Charlottesville Right Now: 11-10-11 David Swanson
David Swanson joins Coy to discuss Occupy Charlottesville, protesting Dick Cheney's visit to the University of Virginia, and his new book. -  Listen

Jorge MariscalJorge Mariscal is the grandson of Mexican immigrants and the son of a U.S. Marine who fought in World War II. He served in the U.S. Army in Vietnam and currently teaches at the University of California, San Diego.

Matt GuynnMatt Guynn plays the dual role of program director and coordinator for congregational organizing for On Earth Peace, building peace and nonviolence leadership within the 1000+ congregations of the Church of the Brethren across the United States and Puerto Rico. He previously served a co-coordinator of training for Christian Peacemaker Teams, serving as an unarmed accompanier with political refugees in Chiapas, Mexico, and offering or supporting trainings in the US and Mexico.

Rick JahnkowRick Jahnkow works for two San Diego-based anti-militarist organizations, the Project on Youth and Non-Military Opportunities and the Committee Opposed to Militarism and the Draft. He can be reached at: This email address is being protected from spambots. You need JavaScript enabled to view it.

Pat ElderPat Elder was a co-founder of the DC Antiwar Network (DAWN) and a member of the Steering Committee of the National Network Opposing the Militarization of Youth, (NNOMY).  Pat is currently involved in counter-recruitment projects in a dozen jurisdictions in the DC metropolitan area.  Pat’s work has prominently appeared in NSA documents tracking domestic peace groups.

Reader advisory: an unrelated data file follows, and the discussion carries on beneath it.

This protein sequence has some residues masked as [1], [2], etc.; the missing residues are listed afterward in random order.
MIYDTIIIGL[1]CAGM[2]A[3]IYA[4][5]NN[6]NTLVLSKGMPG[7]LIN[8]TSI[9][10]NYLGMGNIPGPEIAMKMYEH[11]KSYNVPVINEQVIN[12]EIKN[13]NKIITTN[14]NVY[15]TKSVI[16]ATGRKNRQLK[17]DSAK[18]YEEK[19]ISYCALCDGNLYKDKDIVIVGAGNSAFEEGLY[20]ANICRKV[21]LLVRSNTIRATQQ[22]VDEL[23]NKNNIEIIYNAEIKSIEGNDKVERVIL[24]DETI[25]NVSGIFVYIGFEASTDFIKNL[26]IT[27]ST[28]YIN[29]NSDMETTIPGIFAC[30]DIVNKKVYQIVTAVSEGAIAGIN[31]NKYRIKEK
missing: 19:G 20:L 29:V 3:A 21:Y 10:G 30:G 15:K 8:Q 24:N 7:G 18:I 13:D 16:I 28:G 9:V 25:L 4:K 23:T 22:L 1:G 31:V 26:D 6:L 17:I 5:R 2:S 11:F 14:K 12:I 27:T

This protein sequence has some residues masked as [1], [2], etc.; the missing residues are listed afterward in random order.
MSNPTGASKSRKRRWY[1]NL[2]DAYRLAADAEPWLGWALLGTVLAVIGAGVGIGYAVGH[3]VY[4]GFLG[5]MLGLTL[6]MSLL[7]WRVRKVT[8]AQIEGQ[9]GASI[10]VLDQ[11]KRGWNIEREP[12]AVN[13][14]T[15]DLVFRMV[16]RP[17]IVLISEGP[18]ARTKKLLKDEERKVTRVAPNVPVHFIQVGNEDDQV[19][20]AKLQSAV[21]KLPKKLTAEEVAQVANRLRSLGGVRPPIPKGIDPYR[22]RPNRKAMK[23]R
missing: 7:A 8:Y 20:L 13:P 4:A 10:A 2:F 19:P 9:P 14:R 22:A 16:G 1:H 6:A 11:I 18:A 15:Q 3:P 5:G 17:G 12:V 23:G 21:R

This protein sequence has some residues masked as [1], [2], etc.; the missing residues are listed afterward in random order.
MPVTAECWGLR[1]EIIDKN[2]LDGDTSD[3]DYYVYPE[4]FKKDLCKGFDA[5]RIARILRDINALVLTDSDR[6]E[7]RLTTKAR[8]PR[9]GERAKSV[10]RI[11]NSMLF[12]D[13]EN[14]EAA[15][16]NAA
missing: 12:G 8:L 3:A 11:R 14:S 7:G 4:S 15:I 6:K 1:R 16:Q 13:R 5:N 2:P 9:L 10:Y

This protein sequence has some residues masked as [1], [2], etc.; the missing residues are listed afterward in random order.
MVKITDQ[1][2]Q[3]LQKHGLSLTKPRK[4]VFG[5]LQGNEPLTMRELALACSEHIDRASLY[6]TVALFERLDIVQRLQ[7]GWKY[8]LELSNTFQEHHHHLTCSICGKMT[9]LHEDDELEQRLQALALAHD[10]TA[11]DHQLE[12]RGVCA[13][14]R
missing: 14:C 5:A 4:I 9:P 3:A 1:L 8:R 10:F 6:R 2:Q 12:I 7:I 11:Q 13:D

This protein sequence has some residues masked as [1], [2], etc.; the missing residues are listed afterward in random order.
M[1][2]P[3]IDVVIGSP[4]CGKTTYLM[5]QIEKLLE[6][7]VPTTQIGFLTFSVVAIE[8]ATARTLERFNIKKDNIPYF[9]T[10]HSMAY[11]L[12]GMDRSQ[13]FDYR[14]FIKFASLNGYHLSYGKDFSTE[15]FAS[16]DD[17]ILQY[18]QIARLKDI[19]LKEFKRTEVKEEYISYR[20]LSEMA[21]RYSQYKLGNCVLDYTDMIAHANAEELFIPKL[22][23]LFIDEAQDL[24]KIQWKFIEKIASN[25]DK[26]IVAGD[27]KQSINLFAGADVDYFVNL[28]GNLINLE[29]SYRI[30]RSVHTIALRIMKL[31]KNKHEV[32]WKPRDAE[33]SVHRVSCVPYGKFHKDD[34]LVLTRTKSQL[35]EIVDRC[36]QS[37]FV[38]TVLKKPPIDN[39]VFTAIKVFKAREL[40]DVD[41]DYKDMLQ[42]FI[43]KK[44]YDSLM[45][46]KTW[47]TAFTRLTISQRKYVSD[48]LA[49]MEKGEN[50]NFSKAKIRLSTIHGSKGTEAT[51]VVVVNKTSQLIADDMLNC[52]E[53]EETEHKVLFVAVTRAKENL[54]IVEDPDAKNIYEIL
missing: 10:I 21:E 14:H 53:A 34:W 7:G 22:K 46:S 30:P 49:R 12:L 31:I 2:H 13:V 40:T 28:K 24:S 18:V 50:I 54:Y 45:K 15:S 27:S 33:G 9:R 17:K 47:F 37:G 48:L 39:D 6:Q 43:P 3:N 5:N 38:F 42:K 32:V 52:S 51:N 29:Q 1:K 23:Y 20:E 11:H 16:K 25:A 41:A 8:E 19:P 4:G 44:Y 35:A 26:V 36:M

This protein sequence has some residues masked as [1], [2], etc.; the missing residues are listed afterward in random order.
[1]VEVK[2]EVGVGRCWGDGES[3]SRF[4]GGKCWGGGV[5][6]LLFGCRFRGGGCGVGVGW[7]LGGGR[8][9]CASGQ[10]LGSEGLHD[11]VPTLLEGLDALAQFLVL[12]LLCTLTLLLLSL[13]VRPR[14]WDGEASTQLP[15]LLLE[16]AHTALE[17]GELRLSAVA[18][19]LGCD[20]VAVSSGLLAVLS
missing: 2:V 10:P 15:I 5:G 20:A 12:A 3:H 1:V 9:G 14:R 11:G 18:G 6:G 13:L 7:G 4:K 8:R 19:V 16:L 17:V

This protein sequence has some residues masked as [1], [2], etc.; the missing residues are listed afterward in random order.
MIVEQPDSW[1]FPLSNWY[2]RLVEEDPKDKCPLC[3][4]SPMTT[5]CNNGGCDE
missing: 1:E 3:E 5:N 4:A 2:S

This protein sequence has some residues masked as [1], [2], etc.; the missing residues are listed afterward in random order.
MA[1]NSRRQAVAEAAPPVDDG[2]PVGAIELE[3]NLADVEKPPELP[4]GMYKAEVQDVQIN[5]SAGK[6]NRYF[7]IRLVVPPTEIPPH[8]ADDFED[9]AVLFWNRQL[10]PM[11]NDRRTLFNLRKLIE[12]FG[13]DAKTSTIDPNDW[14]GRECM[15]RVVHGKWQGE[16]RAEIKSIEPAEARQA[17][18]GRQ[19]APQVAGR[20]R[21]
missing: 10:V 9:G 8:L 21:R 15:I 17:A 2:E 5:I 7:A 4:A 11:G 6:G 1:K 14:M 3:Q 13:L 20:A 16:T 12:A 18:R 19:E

Documents:

audio Pat Elder - National Network Opposing the Militarization of Youth

NNOMY periodically participates in or organizes events(e.i. conferences, rallies) with other organizations.

The Counter-recruitment Essentials section of the NNOMY web site covers the issues and actions spanning this type of activism. Bridging the difficult chasms between religious, veteran, educator, student, and community based activism is no small task. In this section you will find information on how to engage in CR activism in your school and community with the support of the knowledge of others who have been working to inform youth considering enlisting in the military. You will also find resources for those already in the military that are looking for some guidance on how to actively resist injustices  as a soldier or how to choose a path as a conscientious objector.